If it can’t imagine a future, at least it still imagines imagining (“I’m just one man/ Doing the best I can”). I say, “Is there hope? Was there ever?” It shrugs, shakes, pops shoulders and dips into motion. Even shades can dance (“The air’s so thin but we don’t give a damn/ The starry sky across the land/ Where we pretend it’s our last chance to dance”) and even impersonations of humanity suggest a mortality (“And we just hoping the music don’t stop till the next day”). It has a dopey audacity to hope for a best in spite of existing in the worst.

It is a conservative version. It wants to conserve a love that it’s always felt entitled to. Will it ever reconcile how it has lived on in spite of others who were never afforded that reality, how it thrived in the thrall of a sound that’s never wholly belonged to it?

It wants to save a feeling, to sing it over and over again. Its sex setting is aphoristic (“Put your filthy hands all over me/ You know this ain’t the clean version”), an absurd reductive (“I love your pink/ You like my purple/ That color right between, that’s where I worship”), but at least it sets sex in large-scale color. At least it knows sex and dance are every bit as valid realities as hate and misery. It is a conservation vision. But it’s still a vision.

So I say, “Is vision alone enough? What do you really want?” It says, “Maybe I’m looking for something I can’t have.” And for the first time past the world ending, it’s quiet. What does it want?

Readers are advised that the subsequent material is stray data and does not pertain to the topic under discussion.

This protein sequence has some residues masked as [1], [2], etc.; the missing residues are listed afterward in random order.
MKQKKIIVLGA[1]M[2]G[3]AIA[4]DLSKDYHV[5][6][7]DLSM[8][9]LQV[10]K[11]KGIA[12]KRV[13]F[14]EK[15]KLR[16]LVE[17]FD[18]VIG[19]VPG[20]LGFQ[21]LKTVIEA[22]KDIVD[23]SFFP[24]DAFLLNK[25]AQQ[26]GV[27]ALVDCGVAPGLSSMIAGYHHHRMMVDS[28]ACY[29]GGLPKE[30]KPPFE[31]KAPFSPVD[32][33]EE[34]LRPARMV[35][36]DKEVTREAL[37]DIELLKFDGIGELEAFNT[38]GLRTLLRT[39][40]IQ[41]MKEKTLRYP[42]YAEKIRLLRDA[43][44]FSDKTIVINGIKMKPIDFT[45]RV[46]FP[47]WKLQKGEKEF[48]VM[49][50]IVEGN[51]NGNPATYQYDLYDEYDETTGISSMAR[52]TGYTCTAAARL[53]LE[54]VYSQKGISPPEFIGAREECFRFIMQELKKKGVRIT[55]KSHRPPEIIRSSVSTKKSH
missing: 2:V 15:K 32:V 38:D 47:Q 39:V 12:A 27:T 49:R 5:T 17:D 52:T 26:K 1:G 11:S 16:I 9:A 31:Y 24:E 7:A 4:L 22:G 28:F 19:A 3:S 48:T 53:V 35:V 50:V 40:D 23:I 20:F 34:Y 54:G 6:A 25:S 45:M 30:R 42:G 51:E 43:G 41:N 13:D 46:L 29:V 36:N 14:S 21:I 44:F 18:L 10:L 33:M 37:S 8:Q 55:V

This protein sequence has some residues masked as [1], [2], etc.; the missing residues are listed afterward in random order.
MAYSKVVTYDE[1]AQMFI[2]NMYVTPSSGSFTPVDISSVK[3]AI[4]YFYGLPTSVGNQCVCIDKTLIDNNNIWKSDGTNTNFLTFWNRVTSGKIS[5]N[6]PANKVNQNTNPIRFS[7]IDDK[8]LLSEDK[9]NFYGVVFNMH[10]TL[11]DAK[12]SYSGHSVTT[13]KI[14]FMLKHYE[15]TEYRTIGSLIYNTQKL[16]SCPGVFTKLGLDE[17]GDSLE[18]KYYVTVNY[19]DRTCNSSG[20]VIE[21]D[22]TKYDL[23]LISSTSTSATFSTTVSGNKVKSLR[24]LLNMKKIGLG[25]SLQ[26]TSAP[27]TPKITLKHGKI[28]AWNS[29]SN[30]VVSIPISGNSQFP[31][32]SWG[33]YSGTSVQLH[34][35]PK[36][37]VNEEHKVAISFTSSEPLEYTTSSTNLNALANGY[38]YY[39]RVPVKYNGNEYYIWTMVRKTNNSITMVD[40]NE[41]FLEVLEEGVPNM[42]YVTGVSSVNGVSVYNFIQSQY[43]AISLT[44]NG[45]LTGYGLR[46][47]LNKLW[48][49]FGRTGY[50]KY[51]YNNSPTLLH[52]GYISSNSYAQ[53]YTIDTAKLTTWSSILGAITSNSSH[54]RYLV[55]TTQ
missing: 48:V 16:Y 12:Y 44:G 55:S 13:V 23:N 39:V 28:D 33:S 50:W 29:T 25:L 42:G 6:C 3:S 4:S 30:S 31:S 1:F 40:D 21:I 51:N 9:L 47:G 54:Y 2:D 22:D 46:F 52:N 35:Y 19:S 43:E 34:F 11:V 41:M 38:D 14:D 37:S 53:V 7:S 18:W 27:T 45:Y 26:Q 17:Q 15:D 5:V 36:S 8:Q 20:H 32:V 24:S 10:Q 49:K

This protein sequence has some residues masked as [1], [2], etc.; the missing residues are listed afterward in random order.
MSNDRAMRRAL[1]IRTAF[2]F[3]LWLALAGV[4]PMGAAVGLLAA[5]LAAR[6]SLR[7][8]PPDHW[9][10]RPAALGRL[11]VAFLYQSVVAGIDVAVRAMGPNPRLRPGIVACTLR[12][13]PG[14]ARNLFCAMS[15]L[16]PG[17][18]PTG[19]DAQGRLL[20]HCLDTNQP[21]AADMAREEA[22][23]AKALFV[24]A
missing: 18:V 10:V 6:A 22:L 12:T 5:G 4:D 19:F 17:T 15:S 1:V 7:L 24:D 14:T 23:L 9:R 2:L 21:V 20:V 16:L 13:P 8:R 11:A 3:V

It’s sad, maybe. Needlessly, unintentionally, and only occasionally, but there’s sadness somewhere in this holopop. It bops and swerves, boasts and bloats mostly; but when it sounds confused, its depths are exposed. We’re quick to point out the absurdity in turning to replications for an honest reaction to a world, but what if the world’s just as absurd? A replication (a pop musician, images projected over a light source, a good line of verse, an act of consensual intimacy) reacts with a human source. “Everyone knows all about my direction/ And in my heart, somewhere I wanna go there/ Still, I don’t go there” We know where we might go; we’ve been there before. It’s sad that we don’t go there.

I ask it, “What does love look like?”

Could a shade cry? It looks at me and plays someone else’s voice:

“When I wear his shirt, it feels like, like his skin over mine. And the little holes and tears and shreds on it are, are, are the, the memories of the past that I wasn’t there for, but, that somehow I feel like I understand more when it’s against my skin. It’s an armor, like a barrier from the world. Like our secret nobody else knows and I like that, you know? It makes me feel like a woman, it makes me feel sexy, it makes me feel…it makes me feel like I’m his

But those words are “Hers,” not his or ours. Man of the Woods, barely able to imagine a future without its self, (always) anticipates a tomorrow with the loves that keeps it moving. It is an audacious yet deeply flawed document of thens and nexts, a hope for fuck and a shrug at real resistance, a prayer to a child and an inquiry into hoping. At its worst, it wants memory over future. At its best, it wants to remember who sings next, after the shades fade. Tread carefully past ends. Work harder to be accountable. Rock your body. It and I and we are stuck together in never-ending endings, a people impersonating selves via records like holograms: maybe loving and re-loving are as real as any other thing.